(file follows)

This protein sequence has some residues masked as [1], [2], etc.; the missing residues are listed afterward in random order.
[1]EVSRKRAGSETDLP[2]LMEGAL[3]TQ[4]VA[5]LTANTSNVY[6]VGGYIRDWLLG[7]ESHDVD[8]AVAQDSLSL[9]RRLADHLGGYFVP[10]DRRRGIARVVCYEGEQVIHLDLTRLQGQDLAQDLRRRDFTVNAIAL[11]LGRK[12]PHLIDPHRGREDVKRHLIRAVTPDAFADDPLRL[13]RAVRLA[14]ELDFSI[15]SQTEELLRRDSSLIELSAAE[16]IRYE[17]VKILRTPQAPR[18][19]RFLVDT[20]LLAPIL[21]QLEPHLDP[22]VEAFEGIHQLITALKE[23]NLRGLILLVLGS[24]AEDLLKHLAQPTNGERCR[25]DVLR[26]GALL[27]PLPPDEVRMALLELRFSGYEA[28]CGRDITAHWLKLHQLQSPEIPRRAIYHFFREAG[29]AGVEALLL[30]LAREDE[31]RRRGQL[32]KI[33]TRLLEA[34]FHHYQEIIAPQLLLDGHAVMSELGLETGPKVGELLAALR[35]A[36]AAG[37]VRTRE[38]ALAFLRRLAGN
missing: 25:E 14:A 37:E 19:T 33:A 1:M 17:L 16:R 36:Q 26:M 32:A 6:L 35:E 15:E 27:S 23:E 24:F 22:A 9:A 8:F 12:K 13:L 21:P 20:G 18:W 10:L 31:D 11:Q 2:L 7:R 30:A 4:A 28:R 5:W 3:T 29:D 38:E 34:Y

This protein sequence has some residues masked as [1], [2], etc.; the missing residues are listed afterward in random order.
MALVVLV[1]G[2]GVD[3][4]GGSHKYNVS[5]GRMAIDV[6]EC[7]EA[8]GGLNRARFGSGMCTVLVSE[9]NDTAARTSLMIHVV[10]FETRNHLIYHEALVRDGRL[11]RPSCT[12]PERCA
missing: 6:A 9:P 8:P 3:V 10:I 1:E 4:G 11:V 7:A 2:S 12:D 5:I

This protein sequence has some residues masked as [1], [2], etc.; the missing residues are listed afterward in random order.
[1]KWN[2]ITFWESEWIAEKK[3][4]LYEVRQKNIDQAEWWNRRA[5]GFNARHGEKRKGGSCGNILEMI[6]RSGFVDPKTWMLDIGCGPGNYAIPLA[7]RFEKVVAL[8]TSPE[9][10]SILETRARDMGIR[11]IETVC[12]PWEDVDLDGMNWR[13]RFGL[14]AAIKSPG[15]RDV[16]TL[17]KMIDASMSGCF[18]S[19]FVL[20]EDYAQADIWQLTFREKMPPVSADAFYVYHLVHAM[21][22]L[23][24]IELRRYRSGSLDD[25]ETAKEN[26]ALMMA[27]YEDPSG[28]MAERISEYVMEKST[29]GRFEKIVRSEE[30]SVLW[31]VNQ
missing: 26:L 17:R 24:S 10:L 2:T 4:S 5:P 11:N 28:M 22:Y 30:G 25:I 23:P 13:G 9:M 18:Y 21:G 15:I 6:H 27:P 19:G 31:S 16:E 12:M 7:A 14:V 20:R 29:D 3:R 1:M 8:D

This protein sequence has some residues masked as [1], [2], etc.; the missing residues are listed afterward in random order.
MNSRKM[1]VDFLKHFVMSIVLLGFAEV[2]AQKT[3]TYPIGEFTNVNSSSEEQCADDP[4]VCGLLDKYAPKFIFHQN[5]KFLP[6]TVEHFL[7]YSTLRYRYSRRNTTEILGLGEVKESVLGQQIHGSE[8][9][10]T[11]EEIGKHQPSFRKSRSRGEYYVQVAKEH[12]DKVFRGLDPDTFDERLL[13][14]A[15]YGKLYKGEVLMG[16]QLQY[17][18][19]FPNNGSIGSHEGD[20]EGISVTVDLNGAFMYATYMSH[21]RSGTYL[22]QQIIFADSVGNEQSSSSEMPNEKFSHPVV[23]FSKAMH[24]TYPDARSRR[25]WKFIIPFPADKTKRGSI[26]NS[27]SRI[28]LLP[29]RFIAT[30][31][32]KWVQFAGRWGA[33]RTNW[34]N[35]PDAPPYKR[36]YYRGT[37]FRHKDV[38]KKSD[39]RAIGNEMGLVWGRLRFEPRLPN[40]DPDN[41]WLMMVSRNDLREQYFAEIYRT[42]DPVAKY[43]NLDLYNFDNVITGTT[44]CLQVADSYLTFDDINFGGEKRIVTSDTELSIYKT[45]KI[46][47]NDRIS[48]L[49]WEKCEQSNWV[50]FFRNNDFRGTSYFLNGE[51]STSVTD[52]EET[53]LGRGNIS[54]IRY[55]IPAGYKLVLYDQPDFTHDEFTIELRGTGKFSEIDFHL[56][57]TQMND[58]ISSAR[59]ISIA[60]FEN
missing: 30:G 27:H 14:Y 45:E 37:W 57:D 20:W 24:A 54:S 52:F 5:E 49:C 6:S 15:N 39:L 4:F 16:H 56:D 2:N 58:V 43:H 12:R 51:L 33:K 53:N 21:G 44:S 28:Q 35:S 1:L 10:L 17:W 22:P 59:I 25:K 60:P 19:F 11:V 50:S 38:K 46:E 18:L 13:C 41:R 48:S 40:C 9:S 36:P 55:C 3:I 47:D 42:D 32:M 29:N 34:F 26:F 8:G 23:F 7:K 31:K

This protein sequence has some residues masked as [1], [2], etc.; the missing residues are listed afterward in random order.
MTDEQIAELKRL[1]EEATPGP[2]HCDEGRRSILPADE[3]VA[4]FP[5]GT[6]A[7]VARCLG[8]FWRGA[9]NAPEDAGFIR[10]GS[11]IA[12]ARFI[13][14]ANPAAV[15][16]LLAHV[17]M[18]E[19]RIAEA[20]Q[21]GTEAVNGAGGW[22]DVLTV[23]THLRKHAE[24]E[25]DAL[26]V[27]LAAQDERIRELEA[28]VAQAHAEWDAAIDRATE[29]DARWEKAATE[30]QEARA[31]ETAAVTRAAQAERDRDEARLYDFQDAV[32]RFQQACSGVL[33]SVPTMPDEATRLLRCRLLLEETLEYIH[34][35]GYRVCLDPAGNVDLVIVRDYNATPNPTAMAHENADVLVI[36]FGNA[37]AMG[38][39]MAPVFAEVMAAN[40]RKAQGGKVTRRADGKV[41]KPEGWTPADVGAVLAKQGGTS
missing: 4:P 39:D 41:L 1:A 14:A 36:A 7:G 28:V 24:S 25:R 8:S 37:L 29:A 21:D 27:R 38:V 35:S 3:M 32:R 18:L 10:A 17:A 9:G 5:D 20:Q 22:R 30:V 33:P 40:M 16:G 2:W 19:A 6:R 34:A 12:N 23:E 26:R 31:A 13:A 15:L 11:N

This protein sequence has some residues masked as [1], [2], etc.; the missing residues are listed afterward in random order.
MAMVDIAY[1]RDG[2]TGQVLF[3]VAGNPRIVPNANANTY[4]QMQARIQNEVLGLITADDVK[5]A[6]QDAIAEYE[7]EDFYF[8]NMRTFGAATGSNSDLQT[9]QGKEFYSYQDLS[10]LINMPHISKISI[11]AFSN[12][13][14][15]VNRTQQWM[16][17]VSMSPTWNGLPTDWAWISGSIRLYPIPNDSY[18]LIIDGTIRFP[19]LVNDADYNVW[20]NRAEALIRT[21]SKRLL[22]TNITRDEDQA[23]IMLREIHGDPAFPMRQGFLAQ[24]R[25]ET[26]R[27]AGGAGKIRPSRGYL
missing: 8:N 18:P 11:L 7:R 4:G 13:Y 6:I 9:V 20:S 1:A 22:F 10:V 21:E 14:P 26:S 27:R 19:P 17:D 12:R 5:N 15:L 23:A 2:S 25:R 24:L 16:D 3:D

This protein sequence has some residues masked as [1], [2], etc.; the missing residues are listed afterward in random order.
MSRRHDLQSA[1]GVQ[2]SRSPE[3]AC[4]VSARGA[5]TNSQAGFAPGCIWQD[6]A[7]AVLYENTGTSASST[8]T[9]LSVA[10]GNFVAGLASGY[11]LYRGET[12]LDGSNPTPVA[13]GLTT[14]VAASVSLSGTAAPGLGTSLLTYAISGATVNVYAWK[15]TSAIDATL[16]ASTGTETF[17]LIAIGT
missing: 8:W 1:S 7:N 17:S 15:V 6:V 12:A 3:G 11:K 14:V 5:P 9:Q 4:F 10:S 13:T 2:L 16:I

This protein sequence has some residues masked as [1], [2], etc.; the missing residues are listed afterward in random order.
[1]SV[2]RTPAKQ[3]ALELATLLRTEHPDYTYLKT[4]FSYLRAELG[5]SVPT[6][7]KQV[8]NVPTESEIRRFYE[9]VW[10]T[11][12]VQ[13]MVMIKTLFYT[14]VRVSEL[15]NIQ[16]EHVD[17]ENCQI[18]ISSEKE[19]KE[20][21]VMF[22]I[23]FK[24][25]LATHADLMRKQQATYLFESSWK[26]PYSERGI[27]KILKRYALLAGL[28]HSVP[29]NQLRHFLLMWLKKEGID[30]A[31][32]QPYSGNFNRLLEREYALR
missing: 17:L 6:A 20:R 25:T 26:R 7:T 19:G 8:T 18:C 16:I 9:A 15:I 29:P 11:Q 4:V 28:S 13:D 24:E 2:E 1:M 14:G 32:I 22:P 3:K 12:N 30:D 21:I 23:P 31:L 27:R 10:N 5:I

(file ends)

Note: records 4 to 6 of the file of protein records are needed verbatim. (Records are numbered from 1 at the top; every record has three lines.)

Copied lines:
This protein sequence has some residues masked as [1], [2], etc.; the missing residues are listed afterward in random order.
MNSRKM[1]VDFLKHFVMSIVLLGFAEV[2]AQKT[3]TYPIGEFTNVNSSSEEQCADDP[4]VCGLLDKYAPKFIFHQN[5]KFLP[6]TVEHFL[7]YSTLRYRYSRRNTTEILGLGEVKESVLGQQIHGSE[8][9][10]T[11]EEIGKHQPSFRKSRSRGEYYVQVAKEH[12]DKVFRGLDPDTFDERLL[13][14]A[15]YGKLYKGEVLMG[16]QLQY[17][18][19]FPNNGSIGSHEGD[20]EGISVTVDLNGAFMYATYMSH[21]RSGTYL[22]QQIIFADSVGNEQSSSSEMPNEKFSHPVV[23]FSKAMH[24]TYPDARSRR[25]WKFIIPFPADKTKRGSI[26]NS[27]SRI[28]LLP[29]RFIAT[30][31][32]KWVQFAGRWGA[33]RTNW[34]N[35]PDAPPYKR[36]YYRGT[37]FRHKDV[38]KKSD[39]RAIGNEMGLVWGRLRFEPRLPN[40]DPDN[41]WLMMVSRNDLREQYFAEIYRT[42]DPVAKY[43]NLDLYNFDNVITGTT[44]CLQVADSYLTFDDINFGGEKRIVTSDTELSIYKT[45]KI[46][47]NDRIS[48]L[49]WEKCEQSNWV[50]FFRNNDFRGTSYFLNGE[51]STSVTD[52]EET[53]LGRGNIS[54]IRY[55]IPAGYKLVLYDQPDFTHDEFTIELRGTGKFSEIDFHL[56][57]TQMND[58]ISSAR[59]ISIA[60]FEN
missing: 30:G 27:H 14:Y 45:E 37:W 57:D 20:W 24:A 54:S 52:F 5:E 49:C 6:S 15:N 39:L 4:F 16:H 56:D 2:N 58:V 43:H 12:R 51:L 33:K 53:N 21:G 44:S 28:Q 35:S 1:L 10:L 17:W 22:P 59:I 25:K 60:P 19:F 11:V 50:S 38:K 46:E 18:L 13:C 41:R 48:S 40:C 9:S 36:P 55:C 3:I 47:D 42:D 32:M 29:N 34:F 26:F 8:G 23:F 7:K 31:K

This protein sequence has some residues masked as [1], [2], etc.; the missing residues are listed afterward in random order.
MTDEQIAELKRL[1]EEATPGP[2]HCDEGRRSILPADE[3]VA[4]FP[5]GT[6]A[7]VARCLG[8]FWRGA[9]NAPEDAGFIR[10]GS[11]IA[12]ARFI[13][14]ANPAAV[15][16]LLAHV[17]M[18]E[19]RIAEA[20]Q[21]GTEAVNGAGGW[22]DVLTV[23]THLRKHAE[24]E[25]DAL[26]V[27]LAAQDERIRELEA[28]VAQAHAEWDAAIDRATE[29]DARWEKAATE[30]QEARA[31]ETAAVTRAAQAERDRDEARLYDFQDAV[32]RFQQACSGVL[33]SVPTMPDEATRLLRCRLLLEETLEYIH[34][35]GYRVCLDPAGNVDLVIVRDYNATPNPTAMAHENADVLVI[36]FGNA[37]AMG[38][39]MAPVFAEVMAAN[40]RKAQGGKVTRRADGKV[41]KPEGWTPADVGAVLAKQGGTS
missing: 4:P 39:D 41:L 1:A 14:A 36:A 7:G 28:V 24:S 25:R 8:S 37:L 29:A 21:D 27:R 38:V 35:S 3:M 32:R 18:L 10:A 17:A 9:G 5:D 20:Q 22:R 30:V 33:P 40:M 16:G 2:W 19:A 6:R 34:A 12:N 23:E 26:R 31:A 13:A 15:L 11:N

This protein sequence has some residues masked as [1], [2], etc.; the missing residues are listed afterward in random order.
MAMVDIAY[1]RDG[2]TGQVLF[3]VAGNPRIVPNANANTY[4]QMQARIQNEVLGLITADDVK[5]A[6]QDAIAEYE[7]EDFYF[8]NMRTFGAATGSNSDLQT[9]QGKEFYSYQDLS[10]LINMPHISKISI[11]AFSN[12][13][14][15]VNRTQQWM[16][17]VSMSPTWNGLPTDWAWISGSIRLYPIPNDSY[18]LIIDGTIRFP[19]LVNDADYNVW[20]NRAEALIRT[21]SKRLL[22]TNITRDEDQA[23]IMLREIHGDPAFPMRQGFLAQ[24]R[25]ET[26]R[27]AGGAGKIRPSRGYL
missing: 8:N 18:P 11:L 7:R 4:G 13:Y 6:I 9:V 20:S 1:A 22:F 10:V 21:E 14:P 26:S 27:R 19:P 17:D 12:R 5:N 15:L 23:A 2:S 25:R 24:L 16:D 3:D